Hong Ying on Sweet Dreams in a Place of Suffering

Buildings shrouded by dense fog in Chongqing, southwest China. Luo Guojia/Xinhua via Corbis

I was born in the year of China’s Great Famine and grew up in a slum on the south bank of the Yangtze River in Chongqing. It was a place crowded with small wooden hovels, rotten and blackened houses, narrow alleys, and deep, twisting courtyards. The area had no plumbing or drainage facilities, so polluted water ran through channels alongside pedestrian walkways and flowed downward along mountain slopes. It was a place where rubbish piled up randomly along the roadsides, waiting to be washed away into the Yangtze River when there was heavy rain, or to decompose in the hot weather.

My family had only a 10-square-meter main room with a small wooden window facing south, just like a prison cell. The window was blocked by another house, and an electric light had to be turned on even in the daytime. My father made two beds, placing them in the loft for us six children to sleep in at night. My parents used the main room under the loft. When a bed was placed in it, the leftover space in the main room was only big enough for a five-drawer cabinet, an old cane chair, and a dining table. Our family’s six children had only one pair of heavy plastic rain boots between us. So whenever there was rain, whichever of us moved the fastest would be able to grab that pair of boots to wear, while the others had to wear gym shoes and get wet feet.

I was an illegitimate child, born of the love between my mother and another man. Because of this, my mother was rejected and attacked by all of society back then. My father was blinded during the years of the Great Famine, so my mother had to do manual labor just like a man, to keep our family life going. When I was a young girl, I never had any new clothes, playmates, or anyone who wanted to talk with me. I had to struggle forward in the darkness alone.

Local people worked hard during the day and slept at night; aside from that the only excitement was to go down to the riverside to watch dead bodies floating by. That was when the Cultural Revolution was going on, between 1966 and 1976, and Chongqing was the most badly affected city in China in terms of armed conflict between rival factions. Occasionally, when they could not bear the interrogations and forced confessions, people jumped into the river to commit suicide.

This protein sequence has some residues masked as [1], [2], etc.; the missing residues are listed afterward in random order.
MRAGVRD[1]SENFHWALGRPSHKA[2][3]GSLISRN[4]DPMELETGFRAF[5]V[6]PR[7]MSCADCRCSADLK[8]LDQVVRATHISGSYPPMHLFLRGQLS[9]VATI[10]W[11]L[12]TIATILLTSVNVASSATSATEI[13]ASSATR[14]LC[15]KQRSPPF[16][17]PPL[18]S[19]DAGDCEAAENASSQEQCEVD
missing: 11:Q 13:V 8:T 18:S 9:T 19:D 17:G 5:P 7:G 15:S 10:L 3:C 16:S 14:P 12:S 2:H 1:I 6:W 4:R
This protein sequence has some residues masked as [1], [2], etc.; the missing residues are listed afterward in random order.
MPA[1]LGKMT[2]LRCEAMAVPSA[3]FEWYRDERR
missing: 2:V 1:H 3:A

When such people drowned, according to Chinese folklore, their dead bodies would float on the river’s surface for seven days and blood would flow from their eyes, nose, and mouth when the corpse was witnessed by anyone—friends or enemies alike. Children like me would follow the adults running alongside the river to watch the dead bodies, frightened but not knowing what to do.

One day, warships came from downstream and tanks appeared on land; there was gunfire everywhere, and bullets whistled past our ears. We hid ourselves behind a big stone and watched what was going on. We were lucky not to have been killed.

At age 18, when I learned the truth that I was illegitimate, I got so angry that I left home. I crossed the Yangtze River from the south side and walked out of Chongqing, roaming about and living as a vagrant for about 10 years; I became a writer. After that, I left China for the West and lived abroad for another 10 years before I finally came back to China again. But I did not go back home to visit my mother very often, since I didn’t like to return to Chongqing even though it had changed a lot and had tall buildings everywhere by then.

Six years ago, my mother passed away. I remembered that, when I was a kid, our village had a traditional practice that was followed whenever someone died. According to that old custom, on the third day after a man dies or on a death anniversary, family members would sprinkle the ashes from burnt coal and grass in front of their doorways. When they got up the next morning, they’d see footprints of horses, cattle, or foxes in the ashes. People would then say the dead had come back home.

On one of my mother’s death anniversaries I dropped ashes outside my doorway, but the next morning I didn’t see any footprints. Looking at the dark and gloomy sky of Chongqing, I suddenly realized my mother’s soul wouldn’t come back again. This world had filled her with humiliation, and she wanted to get away from it.

Am I not the same as her? The difference between us is that I like to dream, and in my dreams I come back to Chongqing to see clear river water under a blue sky, with fish swimming in schools. I dream of mountains upon mountains, of cities upon cities, and people living their lives with no worries about food and clothing. I hope Chongqing can be a place like what I’ve seen in my dreams.

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